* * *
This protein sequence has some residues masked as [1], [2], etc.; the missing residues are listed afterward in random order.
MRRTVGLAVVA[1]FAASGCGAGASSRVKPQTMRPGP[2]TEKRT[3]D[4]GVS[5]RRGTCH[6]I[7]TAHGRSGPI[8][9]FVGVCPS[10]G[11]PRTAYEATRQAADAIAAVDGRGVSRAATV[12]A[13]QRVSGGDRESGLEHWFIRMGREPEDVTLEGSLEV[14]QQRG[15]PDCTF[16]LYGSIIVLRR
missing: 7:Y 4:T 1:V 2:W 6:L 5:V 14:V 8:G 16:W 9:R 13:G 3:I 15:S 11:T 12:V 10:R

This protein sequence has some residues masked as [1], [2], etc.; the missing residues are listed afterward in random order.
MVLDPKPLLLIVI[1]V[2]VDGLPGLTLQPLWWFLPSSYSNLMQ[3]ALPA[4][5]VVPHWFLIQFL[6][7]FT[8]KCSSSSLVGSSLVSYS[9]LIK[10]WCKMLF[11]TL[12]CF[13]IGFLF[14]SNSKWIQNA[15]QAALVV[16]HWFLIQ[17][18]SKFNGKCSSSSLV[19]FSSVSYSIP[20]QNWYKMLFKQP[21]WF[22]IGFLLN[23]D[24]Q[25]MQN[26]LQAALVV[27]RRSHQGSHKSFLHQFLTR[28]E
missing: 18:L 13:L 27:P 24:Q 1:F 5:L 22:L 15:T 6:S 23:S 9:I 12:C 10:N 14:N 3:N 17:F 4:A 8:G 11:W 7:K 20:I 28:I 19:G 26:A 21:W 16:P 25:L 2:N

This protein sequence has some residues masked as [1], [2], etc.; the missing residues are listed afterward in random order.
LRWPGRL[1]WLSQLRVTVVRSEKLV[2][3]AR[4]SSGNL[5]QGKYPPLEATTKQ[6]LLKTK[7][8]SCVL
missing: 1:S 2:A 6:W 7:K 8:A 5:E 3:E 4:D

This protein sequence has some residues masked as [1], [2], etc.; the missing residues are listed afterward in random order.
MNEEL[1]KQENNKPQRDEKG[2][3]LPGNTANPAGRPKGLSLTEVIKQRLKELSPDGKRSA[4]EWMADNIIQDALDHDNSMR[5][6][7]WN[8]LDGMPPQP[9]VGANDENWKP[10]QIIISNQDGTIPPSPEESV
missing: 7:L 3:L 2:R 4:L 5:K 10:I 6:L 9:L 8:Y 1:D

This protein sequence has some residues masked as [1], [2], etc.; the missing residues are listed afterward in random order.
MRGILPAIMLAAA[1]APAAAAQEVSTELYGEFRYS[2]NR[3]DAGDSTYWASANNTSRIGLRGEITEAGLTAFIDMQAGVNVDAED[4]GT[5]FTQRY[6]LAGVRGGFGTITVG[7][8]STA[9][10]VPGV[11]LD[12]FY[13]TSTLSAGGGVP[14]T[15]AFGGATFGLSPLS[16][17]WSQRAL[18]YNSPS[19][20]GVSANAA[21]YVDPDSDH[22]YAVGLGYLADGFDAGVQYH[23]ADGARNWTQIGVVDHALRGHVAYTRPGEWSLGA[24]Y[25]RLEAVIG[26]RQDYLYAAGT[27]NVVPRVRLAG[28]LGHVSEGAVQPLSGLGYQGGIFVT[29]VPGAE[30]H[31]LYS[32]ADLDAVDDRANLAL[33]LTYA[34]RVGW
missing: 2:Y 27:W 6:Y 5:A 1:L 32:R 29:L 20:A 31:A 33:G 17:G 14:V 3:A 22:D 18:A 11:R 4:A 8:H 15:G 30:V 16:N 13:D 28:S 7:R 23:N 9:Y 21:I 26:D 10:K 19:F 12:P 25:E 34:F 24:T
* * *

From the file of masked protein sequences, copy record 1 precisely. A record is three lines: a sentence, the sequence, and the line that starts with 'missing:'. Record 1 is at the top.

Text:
This protein sequence has some residues masked as [1], [2], etc.; the missing residues are listed afterward in random order.
MRRTVGLAVVA[1]FAASGCGAGASSRVKPQTMRPGP[2]TEKRT[3]D[4]GVS[5]RRGTCH[6]I[7]TAHGRSGPI[8][9]FVGVCPS[10]G[11]PRTAYEATRQAADAIAAVDGRGVSRAATV[12]A[13]QRVSGGDRESGLEHWFIRMGREPEDVTLEGSLEV[14]QQRG[15]PDCTF[16]LYGSIIVLRR
missing: 7:Y 4:T 1:V 2:W 6:L 5:V 14:V 8:G 16:W 9:R 13:G 3:I 15:S 11:T 12:V 10:R